Early on the first day of the week , while it was still dark, Mary Magdalene came to the tomb and saw that the stone had been removed from the tomb. So she ran and went to Simon Peter and the other disciple, the one whom Jesus loved, and said to them, “They have taken the Lord out of the tomb, and we do not know where they have laid him. . . But Mary stood weeping outside the tomb. As she wept, she bent over to look into the tomb; and she saw two angels in white, sitting where the body of Jesus had been lying, one at the head and the other at the feet. They said to her, “Woman, why are you weeping?” She said to them, “They have taken away my Lord, and I do not know where they have laid him.” When she had said this, she turned around and saw Jesus standing there, but she did not know that it was Jesus. Jesus said to her, “Woman, why are you weeping? Whom are you looking for?” Supposing him to be the gardener, she said to him, “Sir, if you have carried him away, tell me where you have laid him, and I will take him away.” Jesus said to her, “Mary!” She turned and said to him in Hebrew, “Rabbouni!” (which means Teacher). Jesus said to her, “Do not hold on to me, because I have not yet ascended to the Father. But go to my brothers and say to them, ‘I am ascending to my Father and your Father, to my God and your God.'” Mary Magdalene went and announced to the disciples, “I have seen the Lord”; and she told them that he had said these things to her.
St. John 20.1-2, 11-18
Mary Magdalene, called “the apostle to the Apostles” by Bernard of Clairvaux, carried the news of the resurrection to the Twelve. Whenever the gospels list the women who were with Jesus, Mary Magdalene is listed first (St. John 19.25 is the sole exception), perhaps because she was the first to see the risen Jesus. St. Luke 8.2 reports that Jesus had cured her of possession by seven demons. Although often identified with the repentant “woman of the city” who anointed Jesus’ feet, there is no biblical basis for this; nor is she to be identified with Mary of Bethany (a common ID in the Western Church since the sixth century).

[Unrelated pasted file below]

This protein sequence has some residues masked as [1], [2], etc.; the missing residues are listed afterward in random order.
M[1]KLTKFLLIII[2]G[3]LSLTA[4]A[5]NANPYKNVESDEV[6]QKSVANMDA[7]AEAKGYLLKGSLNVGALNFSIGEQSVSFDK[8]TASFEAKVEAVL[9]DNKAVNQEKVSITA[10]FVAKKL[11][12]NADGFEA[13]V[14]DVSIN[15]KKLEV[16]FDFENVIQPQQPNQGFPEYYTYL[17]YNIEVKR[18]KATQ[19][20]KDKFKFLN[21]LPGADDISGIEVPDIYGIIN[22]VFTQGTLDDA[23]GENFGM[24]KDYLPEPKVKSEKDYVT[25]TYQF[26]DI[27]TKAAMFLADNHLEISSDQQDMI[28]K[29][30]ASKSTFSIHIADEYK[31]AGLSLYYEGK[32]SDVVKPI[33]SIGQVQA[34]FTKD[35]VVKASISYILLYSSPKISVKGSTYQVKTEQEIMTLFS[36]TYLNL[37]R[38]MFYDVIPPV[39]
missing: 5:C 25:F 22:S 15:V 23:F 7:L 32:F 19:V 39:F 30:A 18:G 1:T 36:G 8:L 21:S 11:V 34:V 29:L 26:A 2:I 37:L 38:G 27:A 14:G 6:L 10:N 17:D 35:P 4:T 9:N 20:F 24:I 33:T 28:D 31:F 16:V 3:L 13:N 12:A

According to the gospels, Mary of Magdala is the primary witness to the fundamental facts of the Christian proclamation: she saw the death of Jesus, she saw his burial, she saw his first resurrection appearance. Her commemoration on July 22 is observed by both the Western and Eastern expressions of the Church, and has become one of the most widely commemorated women in all of Christendom.
— from Festivals and Commemorations by Phillip Pffateicher
“Jesus says to her, ‘Mary!’ Jesus is not recognized when he calls her ‘woman’; so He calls her by name, as though He were saying: Recognize me as I recognize you; for I do not know you as I know others; I know you as yourself. And so Mary, once addressed by name, recognizes who is speaking. She immediately calls Him rabbouni, that is to say, teacher, because the One whom she sought outwardly was the One who inwardly taught her to keep on searching.”
— from a sermon on the Gospels by Gregory the Great, Bishop of Rome, 604
Almighty God, your Son Jesus Christ restored Mary Magdalene to health of body and mind, and called her to be a witness of His resurrection. Heal us now in body and mind, and call us to serve you in the power of the resurrection of Jesus Christ, who lives and reigns with you and the Holy Spirit, one God, now and forever. AMEN
— Pastor Stickley